List of Illustrations
1. The Thames, the Channel, the Rhine, 1843–1859
2. Along the Kankakee River, 1860–1863
3. Chicago and the Prairie Farmer, 1863–1868
4. Missouri State Entomologist, 1868–1877
5. The “Book of Nature” According to Darwin
6. Subterranean Killers
7. Devouring Locusts
8. Washington Gadfly, 1879–1881
9. Assisting Nature's Balance
10. Years of Fulfillment
11. “A Great Big Silk Farm”
12. Vedalia the “Wonder Beetle” and Biological Control
13. Creating a National Insect Collection
14. Unfinished Business
15. A Valuable Career Cut Short
Appendix: List of Insects and Other Arthropods
“The authors provide comprehensive biography of the man entomologists regard as the founder of modern entomology and biological control. Riley (1843–95) was a gifted and accomplished polyglot, artist, poet, writer, philosopher, naturalist, inventor, politician, teacher, and scientist. This invaluable book also details the development and professionalization of entomology. Highly recommended.”
"It [Charles Valentine Riley: Founder of Modern Entomology] is a fitting monument for this man of many talents—his work and stamina can still inspire, his science is still relevant, and also his life history with much energy spent on political maneuvering to further his causes is sadly a modern fate, with resources for research being always under attack, threatened by budget cuts and ideological ridicule."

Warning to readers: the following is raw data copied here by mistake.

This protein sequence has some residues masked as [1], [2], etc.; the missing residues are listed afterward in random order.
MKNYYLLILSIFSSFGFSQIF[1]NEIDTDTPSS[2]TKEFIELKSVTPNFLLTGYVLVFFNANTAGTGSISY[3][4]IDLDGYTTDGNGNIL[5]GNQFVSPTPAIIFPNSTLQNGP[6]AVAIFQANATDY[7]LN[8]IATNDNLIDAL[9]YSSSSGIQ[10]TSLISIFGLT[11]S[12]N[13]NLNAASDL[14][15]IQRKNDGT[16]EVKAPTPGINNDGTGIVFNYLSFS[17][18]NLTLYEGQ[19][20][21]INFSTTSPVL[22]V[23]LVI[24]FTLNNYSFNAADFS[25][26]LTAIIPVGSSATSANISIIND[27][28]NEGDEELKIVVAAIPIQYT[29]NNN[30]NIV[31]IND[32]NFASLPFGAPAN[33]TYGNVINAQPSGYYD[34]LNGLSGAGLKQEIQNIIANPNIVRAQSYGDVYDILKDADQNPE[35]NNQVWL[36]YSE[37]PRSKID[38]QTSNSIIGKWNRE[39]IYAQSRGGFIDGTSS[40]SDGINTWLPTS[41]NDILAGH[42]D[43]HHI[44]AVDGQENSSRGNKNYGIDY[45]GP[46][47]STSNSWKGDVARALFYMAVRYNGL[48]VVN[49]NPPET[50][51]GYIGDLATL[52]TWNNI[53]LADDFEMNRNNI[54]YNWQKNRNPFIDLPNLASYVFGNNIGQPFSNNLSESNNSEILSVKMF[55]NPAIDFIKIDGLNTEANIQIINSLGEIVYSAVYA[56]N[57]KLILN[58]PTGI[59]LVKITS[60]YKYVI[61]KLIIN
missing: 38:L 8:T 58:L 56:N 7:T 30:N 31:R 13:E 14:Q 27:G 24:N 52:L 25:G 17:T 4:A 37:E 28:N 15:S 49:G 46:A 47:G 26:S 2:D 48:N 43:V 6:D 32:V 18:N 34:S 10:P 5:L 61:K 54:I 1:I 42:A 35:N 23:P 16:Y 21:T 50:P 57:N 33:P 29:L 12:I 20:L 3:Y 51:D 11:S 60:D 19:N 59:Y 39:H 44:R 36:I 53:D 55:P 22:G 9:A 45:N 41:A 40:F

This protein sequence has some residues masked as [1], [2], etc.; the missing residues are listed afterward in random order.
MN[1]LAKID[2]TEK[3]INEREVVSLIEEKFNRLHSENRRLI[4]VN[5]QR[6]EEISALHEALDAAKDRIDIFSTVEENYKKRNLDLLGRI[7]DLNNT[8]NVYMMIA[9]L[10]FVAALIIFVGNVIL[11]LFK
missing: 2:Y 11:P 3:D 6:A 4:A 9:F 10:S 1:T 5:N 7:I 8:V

—International Journal of Environmental Studies
"A comprehensive biography of Charles Valentine Riley is long overdue. Eccentric, creative, and brilliant, with an eye for the beauty of the insects he wanted to control, Riley revolutionized his field. His career—ably documented here—illustrates the ways human history and lives of insects are intimately bound together."
—Kim Todd, author of Chrysalis: Maria Sibylla Merian and the Secrets of Metamorphosis
"The authors examine C.V. Riley’s life in exhaustive detail, from his childhood to his interactions with Charles Darwin and B.D. Walsh to his work as America’s national entomologist. This engaging book is a valuable contribution to the history of science."
—Gene Kritsky, Mount St. Joseph University
“This is a big story, exhaustively researched and thrillingly told, about a towering figure in the early history of U.S. entomology and agricultural science. Rarely does a biography range so broadly across the origins of a scientist’s field and its place in a larger social/historical context.”
—Quarterly Review of Biology